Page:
The state elections board this week rejected former state Rep. Frank Mautino's request to delay a public hearing on his campaign spending until a related federal investigation ends.
Meanwhile, the head of a watchdog group requested the Board of Elections use its powers under the law to investigate the Spring Valley Democrat's spending. He urged the board to reassert itself as the "credible umpire" of state election law.
In requesting the delay earlier this month, Mautino, the state's auditor general, cited his Fifth Amendment right against self-incrimination.
However, the board voted 7-1 against the request Monday. This means a public hearing on Mautino's spending could take place in the next month or so, said Jim Tenuto, the board's assistant executive director.
David Cooke, a Streator resident, filed the complaint against Mautino.
The U.S. attorney's office and state Board of Elections are looking into Mautino's spending of $200,000 in campaign money on car and gas repairs and a similar amount on bank payments while he was a lawmaker. Campaign money cannot be used for personal purposes.
'Judge prosecuting a case'
At the elections board meeting Monday, members received written comments from Adam Andrzejewski, CEO and founder of OpenTheBooks.com, who asked the board to investigate Mautino's spending.
"Why are you — the elections board — forcing a private citizen, David Cooke, to prosecute this case on his own dime?" Andrzejewski said.
He said Cooke, a retired nuclear power plant operator, has little political, legal or public experience to prosecute "one of the most powerfully connected politicians" in the state.
The board has said it had had no investigators on staff for a decade and the agency only investigates clear-cut issues such as late filing of campaign finance reports. Tenuto said Tuesday it would be inconsistent for the board to both investigate and hear an issue.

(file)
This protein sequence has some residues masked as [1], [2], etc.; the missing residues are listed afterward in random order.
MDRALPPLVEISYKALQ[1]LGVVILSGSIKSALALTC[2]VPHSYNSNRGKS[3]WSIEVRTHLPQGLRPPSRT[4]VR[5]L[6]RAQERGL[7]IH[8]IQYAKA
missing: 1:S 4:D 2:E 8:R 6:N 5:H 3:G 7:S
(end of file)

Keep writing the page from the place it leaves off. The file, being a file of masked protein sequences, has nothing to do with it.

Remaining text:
"It's almost like a judge prosecuting a case," he said.
Mautino has hired one of the state's top law firms, the same one used by former Gov. Jim Edgar and House Speaker Michael Madigan, D-Chicago.
"What if Frank Mautino gets away with this egregious behavior?" Andrzejewski said. "The Illinois State Board of Elections owns this case. The payments break your rules. You are the central authority ... The board must reassert itself as the credible umpire and enforcement mechanism of Illinois election law."
In an interview, Cooke said an attorney would cost him $50,000 to $100,000 "to do it right."
"I told the board that I paid tax dollars for the board to do its job. That's where I'm being disenfranchised," he said.
'11 brand-new vehicles'
In his comments, Andrzejewski questioned Mautino's spending of $213,000 with one Spring Valley vendor, Happy's Super Service, for gas and car repairs.
"Since 2005, the (campaign) committee could have purchased a brand-new car per year for 11 years — that's an entire fleet of 11 brand-new vehicles," Andrzejewski wrote.
Mautino, who started as auditor general Jan. 1, has said next to nothing about the controversy, with the exception of a statement sent through a spokesman in January that maintained all the spending was legitimate.
Mautino's spokesman had no comment Tuesday on the latest developments.
As auditor general, Mautino makes $157,000. After a year, he could retire and then collect a pension of $133,000, 85 percent of his final salary, a nearly $60,000 increase in his pension in a year.
Mautino represented La Salle County for nearly a quarter century.